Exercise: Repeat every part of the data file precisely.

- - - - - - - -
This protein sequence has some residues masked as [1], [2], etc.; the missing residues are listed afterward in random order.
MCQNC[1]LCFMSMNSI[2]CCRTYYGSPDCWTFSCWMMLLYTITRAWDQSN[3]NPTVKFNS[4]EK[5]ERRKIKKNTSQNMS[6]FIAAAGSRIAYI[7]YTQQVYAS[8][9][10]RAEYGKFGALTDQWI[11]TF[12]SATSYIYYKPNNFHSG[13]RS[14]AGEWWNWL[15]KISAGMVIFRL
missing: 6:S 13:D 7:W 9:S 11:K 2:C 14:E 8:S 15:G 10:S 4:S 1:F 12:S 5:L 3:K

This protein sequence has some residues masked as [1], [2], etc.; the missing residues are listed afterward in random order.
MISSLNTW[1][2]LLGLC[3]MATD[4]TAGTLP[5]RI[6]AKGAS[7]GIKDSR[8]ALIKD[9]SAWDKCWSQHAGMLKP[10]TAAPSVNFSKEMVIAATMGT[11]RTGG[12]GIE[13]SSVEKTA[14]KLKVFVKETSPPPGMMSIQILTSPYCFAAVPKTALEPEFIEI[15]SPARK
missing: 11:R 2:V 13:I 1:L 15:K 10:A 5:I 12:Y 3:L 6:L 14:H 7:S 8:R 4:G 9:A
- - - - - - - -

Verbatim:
This protein sequence has some residues masked as [1], [2], etc.; the missing residues are listed afterward in random order.
MCQNC[1]LCFMSMNSI[2]CCRTYYGSPDCWTFSCWMMLLYTITRAWDQSN[3]NPTVKFNS[4]EK[5]ERRKIKKNTSQNMS[6]FIAAAGSRIAYI[7]YTQQVYAS[8][9][10]RAEYGKFGALTDQWI[11]TF[12]SATSYIYYKPNNFHSG[13]RS[14]AGEWWNWL[15]KISAGMVIFRL
missing: 6:S 13:D 7:W 9:S 11:K 2:C 14:E 8:S 15:G 10:S 4:S 1:F 12:S 5:L 3:K

This protein sequence has some residues masked as [1], [2], etc.; the missing residues are listed afterward in random order.
MISSLNTW[1][2]LLGLC[3]MATD[4]TAGTLP[5]RI[6]AKGAS[7]GIKDSR[8]ALIKD[9]SAWDKCWSQHAGMLKP[10]TAAPSVNFSKEMVIAATMGT[11]RTGG[12]GIE[13]SSVEKTA[14]KLKVFVKETSPPPGMMSIQILTSPYCFAAVPKTALEPEFIEI[15]SPARK
missing: 11:R 2:V 13:I 1:L 15:K 10:A 5:I 12:Y 3:L 6:L 14:H 7:S 8:R 4:G 9:A